PC bids to return district to new HS City rainwater office

The Hot Springs Planning Commission has approved the city’s request to repartition three parcels as it plans to build its new rainwater office.

The Hot Springs board of directors will consider recommending that the Leawood Street acreage be rezoned from suburban residential, or R-2, to light manufacturing, or M-1, Tuesday night. The city already owned two of the lots before the board approved a $6,000 purchase for the third lot in March. The 36-acre City Services complex is located across from Leawood and is also designated for the M-1.

Deputy City Manager Denny Macbatt told the committee that the city plans to build a 1,250-square-foot office for the rainwater department, which is currently in the transportation depot. The 2022 Storm Water Fund budget of $1.22 million approved by the council included $450,000 for the new building.

“We would like to move forward with the construction of that year,” MacBate said at the committee’s April 14 meeting. “It will have some of the most prominent and state-of-the-art amenities for monitoring the quality of runoff. It will be an exemplary site that we can boast to our community and contractors, have training facilities and show them how the amenities from rainwater can be done on the construction site.”

Builder Tim Winston told the commission that containing the runoff could be difficult.

“It’s hard work maintaining sediment control,” he said. “What contractors fight most of the time is rainwater.”

The committee recommended that the council approve its request to repartition the southern half of a 15-acre plot on East Grand Avenue from a medium/high-density residential area, or R-4, to a regional commercial/open show area, or C-4. The application was submitted on behalf of Kevin Hill, who acquired the plot of the 1400 block in the East Grand last year.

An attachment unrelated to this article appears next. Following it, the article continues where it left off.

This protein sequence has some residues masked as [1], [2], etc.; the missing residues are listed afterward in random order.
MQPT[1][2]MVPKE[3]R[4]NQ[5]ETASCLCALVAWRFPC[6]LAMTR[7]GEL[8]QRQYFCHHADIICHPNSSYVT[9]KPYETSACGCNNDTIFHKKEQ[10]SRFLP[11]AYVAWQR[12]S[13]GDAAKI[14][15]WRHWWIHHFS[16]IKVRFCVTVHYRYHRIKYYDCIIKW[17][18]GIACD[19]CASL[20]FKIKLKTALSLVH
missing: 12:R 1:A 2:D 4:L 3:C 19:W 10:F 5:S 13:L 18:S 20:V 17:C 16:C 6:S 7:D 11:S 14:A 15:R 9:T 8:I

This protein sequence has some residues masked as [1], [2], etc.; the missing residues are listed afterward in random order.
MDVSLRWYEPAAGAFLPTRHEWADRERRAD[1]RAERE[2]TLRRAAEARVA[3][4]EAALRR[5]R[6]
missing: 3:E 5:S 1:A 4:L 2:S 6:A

A commercial subdivision designation is required for the RV park that is planned to be built. RV Parks are an permitted use in a C-4 zone, according to the zoning code uses schedule. They are not permitted by right or on a conditional basis in four of the city’s five residential district designations.

“Our city has seen a significant increase in the number of tourist visitors, and with the increase in RV sales nationwide, we need more RV parking spaces to accommodate these visitors,” said the project narrative submitted to the commission. “These two-vehicle rigs can be up to 75 feet long, and knowing where you can dock one in the city feels good.”

Commissioner Bart Stafford has expressed concern about runoff from the construction site up to Gulpha Creek, which runs down the west side of the property.

“I am sensitive to anything that might have a negative impact on our channels,” he said. “I know the planning staff did their job to make sure that wasn’t the case.”

Winston said the property was full of rubbish when Hill acquired it.

“Galfa Creek is something to watch out for,” said Winston. “We picked up eight or nine tons of rubbish from people who got rid of there and lived there. It was scattered along the hill. They were camping in the creek. We were cleaning up the property, so we could figure out how we were going to develop it.”

Chaucer Street Apartments borders the habitable portion of the property. Winston told the commission that a 15 to 25-foot barrier will separate the apartments from the RV park.

“We intend to leave a lot of trees around that,” he said.

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